This article was originally published on Ferretbrain. I’ve backdated it to its original Ferretbrain publication date but it may have been edited and amended since its original appearance.
In their peak years in the 1980s and 1990s, adventure games – both of the text adventure and point-and-click variety – liked to make a big virtue of the writing and dialogue which went into them – for instance, the term “interactive fiction” was applied to text adventures to stress their literary qualities. Of the major publishers of the point-and-click era, Sierra by far went the furthest with this by presenting the lead designers on their game lines in a manner akin to bestselling authors; from Roberta Williams’ positioning as the creator of the King’s Quest game onwards, each series tended to be strongly associated with a particular lead designer who was presented as an auteur, to the point where it wouldn’t be unheard-of for said designers to convert their game scripts into novelisations.
Jane Jensen had joined Sierra after leaving a systems programming job at Hewlett-Packard, seeking a more creative role. At first she cut her teeth as an assistant writer on various projects, including co-writing King’s Quest VI: Heir Today, Gone Tomorrow with Sierra chief Roberta Williams – and given that this was arguably Sierra’s flagship series and was closely tied to Roberta’s name, that suggests that Sierra management thought highly of Jane’s capabilities. When you came into the top flight of writers at Sierra, your own series wasn’t far away, and Jensen was duly given her own series to head – Gabriel Knight, a series of occult horror mysteries in which the titular character goes to various atmospheric locations and uncovers a range of historical mysteries.
By this time, the “modern-day character investigating a mystery with historical roots in a location rich in architectural and landscape eye candy” genre has become well-ploughed territory in point-and-click adventures – it’s the premise of the Broken Sword, Secret Files and Post Mortem/Still Life series, for instance – and you could make a convincing argument that the Gabriel Knight games are at least in part responsible for this boom, as well as setting a new bar in Sierra’s efforts to present adventure games with complex, grown-up storylines and content rather than the more cartoonish efforts adhered to by most other developers. Thanks to GOG, the entire series is now available to all – making it a perfect subject for a GOGathon.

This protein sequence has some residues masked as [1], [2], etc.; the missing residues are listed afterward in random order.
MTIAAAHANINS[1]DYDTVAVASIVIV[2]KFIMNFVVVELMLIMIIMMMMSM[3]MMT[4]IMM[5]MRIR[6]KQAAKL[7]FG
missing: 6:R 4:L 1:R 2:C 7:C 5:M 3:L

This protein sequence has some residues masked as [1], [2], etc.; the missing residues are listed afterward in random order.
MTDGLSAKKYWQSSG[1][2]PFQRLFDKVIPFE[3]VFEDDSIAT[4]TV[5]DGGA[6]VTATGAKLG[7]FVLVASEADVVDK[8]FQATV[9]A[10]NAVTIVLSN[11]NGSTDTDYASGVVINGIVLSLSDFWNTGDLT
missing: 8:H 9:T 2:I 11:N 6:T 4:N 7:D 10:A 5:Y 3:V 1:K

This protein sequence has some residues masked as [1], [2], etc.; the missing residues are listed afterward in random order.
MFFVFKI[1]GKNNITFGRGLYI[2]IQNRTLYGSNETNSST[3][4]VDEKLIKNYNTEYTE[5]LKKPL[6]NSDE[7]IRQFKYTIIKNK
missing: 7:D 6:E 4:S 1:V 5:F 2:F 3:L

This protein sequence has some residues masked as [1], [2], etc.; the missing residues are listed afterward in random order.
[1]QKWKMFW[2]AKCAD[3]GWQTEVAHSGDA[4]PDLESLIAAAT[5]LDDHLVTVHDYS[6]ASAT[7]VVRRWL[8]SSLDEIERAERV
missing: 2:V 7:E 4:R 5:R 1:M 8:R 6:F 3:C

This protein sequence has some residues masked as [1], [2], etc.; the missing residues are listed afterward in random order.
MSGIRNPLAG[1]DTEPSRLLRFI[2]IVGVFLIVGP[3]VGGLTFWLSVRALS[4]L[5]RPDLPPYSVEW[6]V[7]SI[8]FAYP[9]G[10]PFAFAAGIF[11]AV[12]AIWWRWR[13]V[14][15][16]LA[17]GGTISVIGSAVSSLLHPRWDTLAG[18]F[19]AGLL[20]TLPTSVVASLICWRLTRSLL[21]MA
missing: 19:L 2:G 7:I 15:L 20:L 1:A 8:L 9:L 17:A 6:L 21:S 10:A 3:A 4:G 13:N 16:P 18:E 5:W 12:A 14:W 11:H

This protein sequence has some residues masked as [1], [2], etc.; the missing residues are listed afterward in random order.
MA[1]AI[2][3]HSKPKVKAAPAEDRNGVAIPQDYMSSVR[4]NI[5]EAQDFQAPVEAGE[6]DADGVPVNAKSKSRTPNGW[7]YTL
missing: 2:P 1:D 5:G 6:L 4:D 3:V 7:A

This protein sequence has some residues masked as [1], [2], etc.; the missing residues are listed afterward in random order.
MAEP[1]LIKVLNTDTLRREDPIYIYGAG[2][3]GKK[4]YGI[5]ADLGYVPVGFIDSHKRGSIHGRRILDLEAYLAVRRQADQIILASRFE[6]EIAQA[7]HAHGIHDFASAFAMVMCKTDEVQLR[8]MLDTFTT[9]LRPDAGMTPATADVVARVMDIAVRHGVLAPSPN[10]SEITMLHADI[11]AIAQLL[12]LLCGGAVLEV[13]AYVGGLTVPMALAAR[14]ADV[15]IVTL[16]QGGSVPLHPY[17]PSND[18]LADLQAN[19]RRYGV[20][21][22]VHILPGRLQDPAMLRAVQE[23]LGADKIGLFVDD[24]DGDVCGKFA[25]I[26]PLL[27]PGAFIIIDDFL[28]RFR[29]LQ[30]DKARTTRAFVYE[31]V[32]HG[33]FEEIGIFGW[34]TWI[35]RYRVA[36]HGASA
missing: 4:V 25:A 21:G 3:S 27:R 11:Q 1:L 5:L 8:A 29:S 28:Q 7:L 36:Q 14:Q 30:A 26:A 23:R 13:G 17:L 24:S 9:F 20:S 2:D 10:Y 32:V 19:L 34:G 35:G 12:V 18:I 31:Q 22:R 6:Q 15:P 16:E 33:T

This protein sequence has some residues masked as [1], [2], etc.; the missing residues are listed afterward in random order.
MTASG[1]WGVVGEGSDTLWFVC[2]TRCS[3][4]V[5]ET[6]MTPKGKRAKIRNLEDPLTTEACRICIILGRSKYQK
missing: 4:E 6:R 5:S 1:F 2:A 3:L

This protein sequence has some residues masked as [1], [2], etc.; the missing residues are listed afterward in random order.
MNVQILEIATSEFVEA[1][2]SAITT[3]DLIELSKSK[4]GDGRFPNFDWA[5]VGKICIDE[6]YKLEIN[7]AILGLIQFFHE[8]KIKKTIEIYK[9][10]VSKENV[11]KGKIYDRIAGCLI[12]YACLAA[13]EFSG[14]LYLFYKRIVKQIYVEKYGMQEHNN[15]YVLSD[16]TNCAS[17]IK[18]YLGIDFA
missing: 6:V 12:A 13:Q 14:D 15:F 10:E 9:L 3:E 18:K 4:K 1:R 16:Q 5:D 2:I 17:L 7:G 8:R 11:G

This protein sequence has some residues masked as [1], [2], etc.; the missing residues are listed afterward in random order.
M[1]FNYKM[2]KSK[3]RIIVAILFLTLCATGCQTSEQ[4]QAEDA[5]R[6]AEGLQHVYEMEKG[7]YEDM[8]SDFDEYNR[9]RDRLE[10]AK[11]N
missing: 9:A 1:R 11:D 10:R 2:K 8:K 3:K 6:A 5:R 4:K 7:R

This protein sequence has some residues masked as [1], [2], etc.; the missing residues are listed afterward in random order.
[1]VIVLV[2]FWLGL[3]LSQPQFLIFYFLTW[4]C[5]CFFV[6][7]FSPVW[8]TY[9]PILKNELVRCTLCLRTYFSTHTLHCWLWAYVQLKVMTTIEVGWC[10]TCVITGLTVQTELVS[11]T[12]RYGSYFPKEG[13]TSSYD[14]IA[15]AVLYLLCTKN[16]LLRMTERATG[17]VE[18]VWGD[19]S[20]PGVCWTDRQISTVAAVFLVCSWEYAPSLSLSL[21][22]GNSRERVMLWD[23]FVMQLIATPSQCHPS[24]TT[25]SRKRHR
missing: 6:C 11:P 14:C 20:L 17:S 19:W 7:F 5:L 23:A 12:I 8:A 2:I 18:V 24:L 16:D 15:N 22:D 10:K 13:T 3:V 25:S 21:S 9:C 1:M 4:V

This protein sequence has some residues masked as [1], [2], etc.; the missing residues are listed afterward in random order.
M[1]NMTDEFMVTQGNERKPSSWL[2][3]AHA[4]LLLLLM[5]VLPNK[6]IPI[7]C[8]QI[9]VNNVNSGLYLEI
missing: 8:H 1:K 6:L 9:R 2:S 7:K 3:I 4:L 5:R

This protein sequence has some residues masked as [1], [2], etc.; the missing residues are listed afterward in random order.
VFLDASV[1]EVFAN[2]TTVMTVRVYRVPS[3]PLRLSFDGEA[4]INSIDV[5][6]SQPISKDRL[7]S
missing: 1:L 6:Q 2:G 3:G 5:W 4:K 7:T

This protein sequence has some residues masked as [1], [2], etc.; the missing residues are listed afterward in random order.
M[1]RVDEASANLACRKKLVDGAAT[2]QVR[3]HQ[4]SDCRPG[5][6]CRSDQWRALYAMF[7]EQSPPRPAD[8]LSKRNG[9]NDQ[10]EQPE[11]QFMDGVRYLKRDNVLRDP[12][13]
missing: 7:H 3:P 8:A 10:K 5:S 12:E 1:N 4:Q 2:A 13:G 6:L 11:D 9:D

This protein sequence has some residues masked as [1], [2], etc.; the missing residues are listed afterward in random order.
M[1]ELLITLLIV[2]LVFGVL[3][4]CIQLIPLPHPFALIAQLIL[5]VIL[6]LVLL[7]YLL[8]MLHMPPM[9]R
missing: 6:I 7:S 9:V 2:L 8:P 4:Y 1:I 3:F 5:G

Sins of the Fathers
The first game introduces us to Gabriel Knight as a modestly successful author who hasn’t quite produced a bestseller yet but has just about managed to fund his dream of opening an antiquarian bookshop – St George’s – in the French Quarter of New Orleans. St George’s just isn’t paying the bills, however, so whilst Gabriel’s assistant Grace looks after the shop, takes messages, and occasionally does some research, Gabriel’s out doing the legwork to research his new book. His chosen subject is the so-called Voodoo Murders, a series of brutal slayings of gangland figures where miscellaneous voodoo trappings have been found at the scene. Luckily for Gabriel, the lead detective on the case is Inspector Mosely, who’s willing to give him the inside scoop because they’re old friends – and because Mosely’s enough of a glory hound to find the prospect of a favourable writeup in the book irresistible.
What Gabriel doesn’t know is that his investigation of occult practices in New Orleans, his unexpected whirlwind affair with the rich and powerful Malia Gedde (who’s closer to the crimes than Gabriel knows), and the terrible killings all have parallels with a much older story, one which Gabriel has been having bizarre nightmares about. As it turns out, Gabriel is the last son of a long line of Schattenjägers (“Shadow Hunters”), crusaders who root out supernatural evil wherever it hides. This is not the first time the Schattenjägers have encountered the corrupt voodoo sect responsible for the murders – and ever since the first encounter, the Schattenjäger line’s fortunes have been declining whilst the power of the sect has grown. The player must not only guide Gabriel safely through the dangerous territory his investigations take him through, but also reclaim the hidden power of the Schattenjägers lest it die out for good.